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Rob Manfred Rumors
Today is Rob Manfred’s first official day as Commissioner of Baseball. Manfred penned an open letter to the game’s fans explaining his mission: “To honor the game’s history while welcoming new people to our great sport — people who will one day pass their love of baseball down through the generations. That is what our parents and grandparents did for us, and it is what we are doing for our own children.” Manfred listed his priorities as making baseball “more accessible to those in underserved areas” and “to continue to modernize the game without interfering with its history and traditions.”
Here are the reactions from around baseball as the transition from Selig to Manfred is now complete:
- Manfred made news on his first day saying, in an interview with ESPN’s Karl Ravech, he would be open to the idea of eliminating defensive shifts as a means to injecting additional offense into the game.
- In an interview with ESPN’s Jerry Crasnick, Manfred outlined five objectives of his tenure: youth outreach, embrace technology, quicken the pace of play, strengthen player relations, and creating a more unified business operation.
- Manfred also told Crasnick he recognizes the reinstatement of Pete Rose is an issue, but “I’m just not at a point in time where I can say anything intelligent about it.“
- In a separate article, Crasnick opines Manfred’s influence and achievements vastly outweigh his low profile and he is ready to make some baseball history of his own.
- Manfred understands the special relationship between our culture and the National Pastime, writes Tim Brown of Yahoo! Sports.
- Brown’s colleague, Jeff Passan, notes how the now former Commisioner Bud Selig overcame early missteps and forged an enduring legacy.
- CBSSports.com’s Jon Heyman calls Selig basball’s great reformer and has led the game to unprecedented heights.
- Paul White and Jorge L. Ortiz of USA Today examines the accomplishments under Selig and the challenges which await Manfred.
- Selig told the Associated Press his dream for the game is to have an international flavor, including MLB franchises in other countries.
Rob Manfred was officially given a five-year term as the successor to commissioner Bud Selig today, Selig himself announced today (Associated Press link). Manfred was selected as the next MLB commissioner earlier this year, beating out runner-up candidate Tom Werner, though previous reports indicated that his initial term would be only three years.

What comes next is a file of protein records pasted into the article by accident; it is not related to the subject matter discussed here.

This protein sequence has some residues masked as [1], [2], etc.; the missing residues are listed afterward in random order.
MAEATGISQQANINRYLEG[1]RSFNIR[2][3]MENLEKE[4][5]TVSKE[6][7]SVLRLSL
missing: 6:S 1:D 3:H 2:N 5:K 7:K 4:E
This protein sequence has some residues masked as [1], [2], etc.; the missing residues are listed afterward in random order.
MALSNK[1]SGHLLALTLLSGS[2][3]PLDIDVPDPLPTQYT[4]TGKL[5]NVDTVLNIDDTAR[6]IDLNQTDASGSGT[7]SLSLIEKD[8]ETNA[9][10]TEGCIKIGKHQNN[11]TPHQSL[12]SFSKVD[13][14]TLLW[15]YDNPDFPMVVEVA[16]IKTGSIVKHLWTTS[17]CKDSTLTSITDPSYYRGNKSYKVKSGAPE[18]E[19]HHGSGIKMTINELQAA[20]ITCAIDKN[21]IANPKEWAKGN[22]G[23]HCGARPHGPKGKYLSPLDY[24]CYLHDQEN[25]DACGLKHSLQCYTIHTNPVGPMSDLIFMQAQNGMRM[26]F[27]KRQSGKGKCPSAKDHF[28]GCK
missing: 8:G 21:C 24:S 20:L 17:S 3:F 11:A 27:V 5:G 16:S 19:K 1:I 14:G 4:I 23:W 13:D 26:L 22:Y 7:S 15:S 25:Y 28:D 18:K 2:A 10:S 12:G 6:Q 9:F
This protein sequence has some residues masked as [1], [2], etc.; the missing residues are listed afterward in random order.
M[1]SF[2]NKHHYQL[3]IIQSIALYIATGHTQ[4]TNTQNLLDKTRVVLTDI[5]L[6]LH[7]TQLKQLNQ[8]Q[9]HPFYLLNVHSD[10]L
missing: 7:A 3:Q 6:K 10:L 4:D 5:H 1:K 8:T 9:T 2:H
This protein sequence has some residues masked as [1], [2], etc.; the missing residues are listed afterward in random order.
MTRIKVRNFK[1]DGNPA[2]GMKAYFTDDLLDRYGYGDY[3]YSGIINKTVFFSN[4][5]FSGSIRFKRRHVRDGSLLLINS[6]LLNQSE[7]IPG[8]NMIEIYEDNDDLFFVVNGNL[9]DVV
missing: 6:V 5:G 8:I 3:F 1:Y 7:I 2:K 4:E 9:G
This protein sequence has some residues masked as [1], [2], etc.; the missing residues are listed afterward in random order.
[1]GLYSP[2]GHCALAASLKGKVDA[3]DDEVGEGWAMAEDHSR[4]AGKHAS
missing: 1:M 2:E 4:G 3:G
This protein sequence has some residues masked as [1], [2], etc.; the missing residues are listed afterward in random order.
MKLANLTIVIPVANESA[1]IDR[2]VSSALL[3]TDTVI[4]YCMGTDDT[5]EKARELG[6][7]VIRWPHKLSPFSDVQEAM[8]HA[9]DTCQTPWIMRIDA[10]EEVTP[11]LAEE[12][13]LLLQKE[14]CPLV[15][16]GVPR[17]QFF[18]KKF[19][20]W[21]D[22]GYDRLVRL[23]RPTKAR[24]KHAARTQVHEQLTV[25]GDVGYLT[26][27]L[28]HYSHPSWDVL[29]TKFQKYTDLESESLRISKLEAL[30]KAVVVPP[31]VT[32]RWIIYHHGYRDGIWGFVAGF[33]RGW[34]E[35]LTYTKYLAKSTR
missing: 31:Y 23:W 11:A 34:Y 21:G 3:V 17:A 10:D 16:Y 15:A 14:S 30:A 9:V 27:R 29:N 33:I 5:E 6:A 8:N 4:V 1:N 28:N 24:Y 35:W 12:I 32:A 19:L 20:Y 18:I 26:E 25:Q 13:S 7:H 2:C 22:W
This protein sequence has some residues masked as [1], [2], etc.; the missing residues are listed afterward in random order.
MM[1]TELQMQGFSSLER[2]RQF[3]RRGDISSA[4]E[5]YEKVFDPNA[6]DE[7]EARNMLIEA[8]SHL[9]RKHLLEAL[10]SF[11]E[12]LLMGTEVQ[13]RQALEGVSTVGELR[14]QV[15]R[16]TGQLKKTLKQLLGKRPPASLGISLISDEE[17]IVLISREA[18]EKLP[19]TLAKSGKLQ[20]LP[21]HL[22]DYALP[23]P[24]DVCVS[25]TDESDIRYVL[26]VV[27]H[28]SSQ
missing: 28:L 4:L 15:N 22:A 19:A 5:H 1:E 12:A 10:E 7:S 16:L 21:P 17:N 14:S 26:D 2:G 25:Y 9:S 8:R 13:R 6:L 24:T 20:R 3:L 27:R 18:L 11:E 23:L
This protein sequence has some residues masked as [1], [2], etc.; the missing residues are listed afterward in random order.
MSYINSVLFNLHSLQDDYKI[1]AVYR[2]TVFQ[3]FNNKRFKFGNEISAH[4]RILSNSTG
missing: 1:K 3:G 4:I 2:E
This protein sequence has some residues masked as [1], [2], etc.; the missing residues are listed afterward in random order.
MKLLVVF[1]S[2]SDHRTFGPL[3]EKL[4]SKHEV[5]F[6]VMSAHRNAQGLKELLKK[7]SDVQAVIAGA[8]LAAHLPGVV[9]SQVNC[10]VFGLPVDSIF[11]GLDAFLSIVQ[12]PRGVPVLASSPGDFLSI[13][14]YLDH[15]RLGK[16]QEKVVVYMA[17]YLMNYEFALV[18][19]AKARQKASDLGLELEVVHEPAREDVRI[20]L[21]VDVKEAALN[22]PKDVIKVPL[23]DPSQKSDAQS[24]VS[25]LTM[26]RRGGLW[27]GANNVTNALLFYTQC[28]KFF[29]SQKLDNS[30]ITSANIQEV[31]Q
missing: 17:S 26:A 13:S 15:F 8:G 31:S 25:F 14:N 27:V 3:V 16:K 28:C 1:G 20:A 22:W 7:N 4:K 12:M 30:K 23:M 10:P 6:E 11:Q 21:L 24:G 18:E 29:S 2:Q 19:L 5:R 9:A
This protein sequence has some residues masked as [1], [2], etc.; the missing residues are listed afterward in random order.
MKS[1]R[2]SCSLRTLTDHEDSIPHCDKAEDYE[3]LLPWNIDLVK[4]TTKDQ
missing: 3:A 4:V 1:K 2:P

Per the AP, Selig said that Manfred’s term was approved “unanimously, quietly and quickly” in a meeting today, which is “the way it should be,” he added. Among the tasks Manfred will face in the early stages of his term are improving the pace of play, assessing baseball’s instant replay system following its first year of implementation and addressing the stadium issues of both the A’s and Rays.
Manfred served as Major League Baseball’s vice president of labor relations before being named the league’s chief operating officer in 2013. The Harvard Law graduate was known to be Selig’s preferred successor prior to his election in August. Manfred has served as the head of labor negotiations for 19 years since the strike of 1994, and he was a key component in implementing baseball’s current drug testing system as well as negotiating the most recent collective bargaining agreement.
Rob Manfred will make a fine commissioner, notes Peter Gammons of Gammonsdaily.com. Among the many reasons are his familiarity with the issues of the game. Those include upcoming PED news, growing dissent between small and large market clubs, and the upcoming legal battle between the Orioles and Nationals over MASN revenues. Gammons concludes that the game would benefit most if the owners put some effort into helping Manfred settle into the job.
- The Marlins have a seriously bad reputation when it comes to dealing away their stars in fire sales. According to Gammons, Marlins owner Jeffrey Loria knows that a big brand can go a long way to improving attendance. With Lebron James back in Cleveland, Giancarlo Stanton is the top name in Miami sports. This is the reason why the Marlins have rebuffed all offers for Stanton.